Now the concept of being alone was always uncomfortable for me when I was young. Everyone wants to have lots of friends, so that they don’t have to experience those all alone times. Even the movies tell us we don’t want to be “Home Alone” or we should have at least one friend like “Tanto” if we are the “The Lone Ranger”. But what would it be like to be Custard on his last stand, or be the last of the Mohicans? What if you were on the “Last Crusade” or “the Last Man Standing”? How would you feel?
So in June when the last of my immediate family (besides those under 8 years old) left Ethiopia, the feelings of being alone crept over me. Living halfway around the world from everyone that I had grown up with had been doable, because I had always had one of my family still with me, but now it was just me (and 3 babies, and 2 youngsters). I shouldn’t complain, since one of our closest friends is visiting now, but it still runs through my mind that she will need to leave soon, too.
My mind has been selfishly centering on myself, pity being my dearest friend. Then God in His infinite wisdom shifted my emphasis off of me and onto a little street boy named Galata who was visiting my home. Now HE knew loneliness. His father had died a few years back and this year is mother followed. Distant relatives arrived bringing hope of family, but only sold the house and left him destitute. Luckily, one of his parents’ servants took him into their home, but soon could not afford his daily expenses. So at six years old, he was living on the streets of Gimbie.
His days were filled with begging for food, and dodging the bullies, who would steal what little he had to eat. He was used to middle class living, and now he was below poverty level. His clothes were so tattered, they were basically non-existent, and since baths were difficult to obtain, the smell from his body was atrocious. He watched the older boys playing foosball and table tennis, gambling away their precious coins. He just followed the other homeless kids, trying to “learn the ropes” of the street. The goats and sheep that wandered the road had happier days than he, romping and butting heads in the traffic.
Hearing that the Catholic Women’s Center had a feeding program, he couldn’t help but to try to find a stable source for his meals. Since his situation made him eligible for help, he was accepted into the program immediately. To have lunch guaranteed everyday was wonderful. His eyes darkened with circles brightened by the nutrition. His luck only got better as the people in charge of the program invited him to join a few of the poorest kids who were living in a modest three bedroom mud home out of town. These kids enjoyed all three meals a day, had their laundry washed, and slept on a mattress with a blanket. He was ecstatic. Had he died and gone to heaven??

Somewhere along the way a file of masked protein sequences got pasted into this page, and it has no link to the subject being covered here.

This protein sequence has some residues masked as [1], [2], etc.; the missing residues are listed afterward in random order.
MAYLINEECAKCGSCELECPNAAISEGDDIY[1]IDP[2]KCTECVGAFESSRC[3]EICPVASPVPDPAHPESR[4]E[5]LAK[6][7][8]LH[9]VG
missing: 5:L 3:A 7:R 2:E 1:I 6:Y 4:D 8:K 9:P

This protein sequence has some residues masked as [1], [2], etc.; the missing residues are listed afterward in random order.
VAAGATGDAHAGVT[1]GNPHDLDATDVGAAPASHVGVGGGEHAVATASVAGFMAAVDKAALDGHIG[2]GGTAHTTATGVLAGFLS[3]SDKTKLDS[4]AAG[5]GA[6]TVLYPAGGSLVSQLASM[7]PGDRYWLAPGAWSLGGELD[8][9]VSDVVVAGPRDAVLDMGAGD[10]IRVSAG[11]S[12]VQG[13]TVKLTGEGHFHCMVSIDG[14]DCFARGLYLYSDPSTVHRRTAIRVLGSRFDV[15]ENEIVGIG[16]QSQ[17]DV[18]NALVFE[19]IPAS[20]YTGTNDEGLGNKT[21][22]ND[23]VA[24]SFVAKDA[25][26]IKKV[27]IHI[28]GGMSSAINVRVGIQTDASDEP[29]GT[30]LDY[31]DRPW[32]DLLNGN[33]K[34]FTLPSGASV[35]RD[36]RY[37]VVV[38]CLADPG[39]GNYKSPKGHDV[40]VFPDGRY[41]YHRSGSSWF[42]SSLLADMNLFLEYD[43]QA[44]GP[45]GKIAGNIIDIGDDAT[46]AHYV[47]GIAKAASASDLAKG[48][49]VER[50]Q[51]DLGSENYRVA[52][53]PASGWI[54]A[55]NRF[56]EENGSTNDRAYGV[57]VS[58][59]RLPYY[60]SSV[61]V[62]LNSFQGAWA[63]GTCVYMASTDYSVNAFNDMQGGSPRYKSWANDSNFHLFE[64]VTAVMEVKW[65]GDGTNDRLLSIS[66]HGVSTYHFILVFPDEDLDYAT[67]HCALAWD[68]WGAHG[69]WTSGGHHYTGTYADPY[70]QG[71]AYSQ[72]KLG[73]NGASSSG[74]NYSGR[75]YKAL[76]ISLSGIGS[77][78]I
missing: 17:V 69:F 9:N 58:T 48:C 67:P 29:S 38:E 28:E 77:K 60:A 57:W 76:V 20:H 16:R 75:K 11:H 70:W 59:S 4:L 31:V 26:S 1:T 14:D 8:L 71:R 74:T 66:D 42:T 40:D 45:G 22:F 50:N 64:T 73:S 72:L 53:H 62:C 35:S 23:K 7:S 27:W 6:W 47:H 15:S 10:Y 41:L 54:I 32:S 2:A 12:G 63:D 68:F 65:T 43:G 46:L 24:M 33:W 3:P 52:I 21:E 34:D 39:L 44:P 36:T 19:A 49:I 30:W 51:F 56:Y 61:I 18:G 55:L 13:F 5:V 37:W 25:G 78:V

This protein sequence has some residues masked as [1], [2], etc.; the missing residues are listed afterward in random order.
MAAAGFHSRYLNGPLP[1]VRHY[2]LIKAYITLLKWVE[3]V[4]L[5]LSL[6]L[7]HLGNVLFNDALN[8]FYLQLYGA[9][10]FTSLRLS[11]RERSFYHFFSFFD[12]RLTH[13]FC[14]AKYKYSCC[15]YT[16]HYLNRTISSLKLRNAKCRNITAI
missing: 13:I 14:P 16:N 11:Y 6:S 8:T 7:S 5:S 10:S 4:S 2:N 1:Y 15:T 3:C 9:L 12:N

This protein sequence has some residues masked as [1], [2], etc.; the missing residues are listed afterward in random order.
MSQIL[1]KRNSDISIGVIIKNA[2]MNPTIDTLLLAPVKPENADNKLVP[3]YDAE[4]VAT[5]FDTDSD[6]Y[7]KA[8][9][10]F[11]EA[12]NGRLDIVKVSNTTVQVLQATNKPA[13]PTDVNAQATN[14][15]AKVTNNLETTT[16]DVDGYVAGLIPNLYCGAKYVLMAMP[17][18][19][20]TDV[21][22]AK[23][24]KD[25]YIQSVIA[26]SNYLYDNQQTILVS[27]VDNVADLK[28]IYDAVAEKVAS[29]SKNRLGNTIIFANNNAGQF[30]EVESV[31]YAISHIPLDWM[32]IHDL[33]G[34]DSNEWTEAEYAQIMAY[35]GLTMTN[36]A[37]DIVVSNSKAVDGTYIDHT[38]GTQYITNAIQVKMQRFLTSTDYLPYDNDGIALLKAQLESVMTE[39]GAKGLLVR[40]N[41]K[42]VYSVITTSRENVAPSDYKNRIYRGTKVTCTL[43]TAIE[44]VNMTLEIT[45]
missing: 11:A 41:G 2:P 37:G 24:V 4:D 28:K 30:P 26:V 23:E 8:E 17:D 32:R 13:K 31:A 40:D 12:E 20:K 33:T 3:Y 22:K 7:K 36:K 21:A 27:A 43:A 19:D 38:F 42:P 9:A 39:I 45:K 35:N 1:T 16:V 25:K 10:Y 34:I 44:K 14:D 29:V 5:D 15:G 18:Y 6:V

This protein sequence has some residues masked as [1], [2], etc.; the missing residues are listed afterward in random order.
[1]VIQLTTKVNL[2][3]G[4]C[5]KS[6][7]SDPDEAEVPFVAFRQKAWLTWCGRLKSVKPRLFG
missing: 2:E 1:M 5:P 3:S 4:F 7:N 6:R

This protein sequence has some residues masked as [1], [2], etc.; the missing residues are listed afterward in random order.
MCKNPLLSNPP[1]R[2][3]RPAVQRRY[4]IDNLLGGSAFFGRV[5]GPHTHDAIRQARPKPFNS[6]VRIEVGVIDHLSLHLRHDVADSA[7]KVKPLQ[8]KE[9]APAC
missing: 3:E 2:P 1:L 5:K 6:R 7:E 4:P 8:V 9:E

He no longer felt lonely, sharing this home with six other street boys, two unwed mothers, and their two babies. Everyday after school he was invited to play with my children. It was so much fun to watch him just being a kid again. Then last week he was informed that an adoption agency felt that he and another four-year-old street boy were adoptable. To have a real family again seemed too good to be true. He could barely believe thE news. God had not forgotten him. Some of the other boys had been homeless all of their lives, and he was lucky to get a home. It was unreal!
So on Sunday, he took a shower, dressed in new clothes and got a motorcycle ride to the orphanage, which would be his temporary home until his papers cleared for adoption. To belong, to have family, to be loved…could this really be happening to him? A street boy? God must be good, He must care, He must be noticing.
So as I sit here feeling lonely, I remember his story. His loneliness will soon be resolved when a family is found for him. And in time, mine too will be healed when I am reunited with my family members. In Genesis, God said that man was not made to live alone, and I think that statement is true for me, and a little street boy named Galata.